As of 12:00 p.m., Rosneft’s stock climbed by 2.3 percent to 231 rubles ($7.70) per share, the highest level since early February, while the MICEX stock index was down 0.4 percent.
Investors were cheered by the deals struck by Rosneft with British oil giant BP and the AAR consortium of Russian billionaire shareholders, to repurchase their 50-50 stakes in TNK-BP, Russia’s third-largest oil producer. Rosneft and BP announced their deal on Monday, following a BP board meeting on Friday. Rosneft said last week it had made a provisional agreement to buy AAR's stake.
The deals will allow Rosneft to boost crude output to 200 million metric tons of oil annually and capture 5 percent of the global oil output, Rosneft CEO Igor Sechin said on Tuesday.
"Oil production will rise from 2.4 million barrels per day to 4.1 million bpd and overall output (of hydrocarbons) will grow to 4.6 million barrels (of oil equivalent) per day from the current 2.6 million bpd,” Sechin said in a conference call with investors.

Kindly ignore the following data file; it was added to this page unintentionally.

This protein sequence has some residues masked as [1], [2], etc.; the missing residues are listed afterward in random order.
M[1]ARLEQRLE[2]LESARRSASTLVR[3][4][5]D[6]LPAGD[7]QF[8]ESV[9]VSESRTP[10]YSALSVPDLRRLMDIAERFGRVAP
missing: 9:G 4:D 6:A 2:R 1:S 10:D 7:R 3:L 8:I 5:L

Investors also responded positively after Russian Economics Minister Andrei Belousov said on Wednesday on the sidelines of Sberbank's business breakfast with members of the Valdai discussion club that the increase of BP’s stake in Rosneft as a result of its deal would not alter the prospects for Rosneft’s further privatization.
BP will acquire a total 18.5 percent stake in Rosneft in addition to the 1.25 percent it already held in the Russian company. It will also get two seats on Rosneft's nine-seat board.
"Rosneft is one of the companies where the readiness for privatization is the highest,” he said.
Under Russia’s plans for privatization of large state assets, the government is scheduled to withdraw from Rosneft’s capital by 2016.
Meanwhile, Moody's Investors Service has placed the ratings of oil giant Rosneft and TNK-BP on review for downgrade following Rosneft's announcement it intends to acquire 100 percent of the Russian-British joint venture, Moody's said on Wednesday.
"While the transaction has many positive attributes for Rosneft from a strategic and operational perspective, Moody's decision to place the ratings of both companies on review for downgrade reflects the considerable scale of the proposed transactions,” Moody’s said in a statement.
"Overall, the transactions may involve Rosneft paying approximately $45 billion, including through existing cash balances and new debt,” the rating agency said, adding further action would depend on the structure of the transaction's financing and its impact on financial metrics.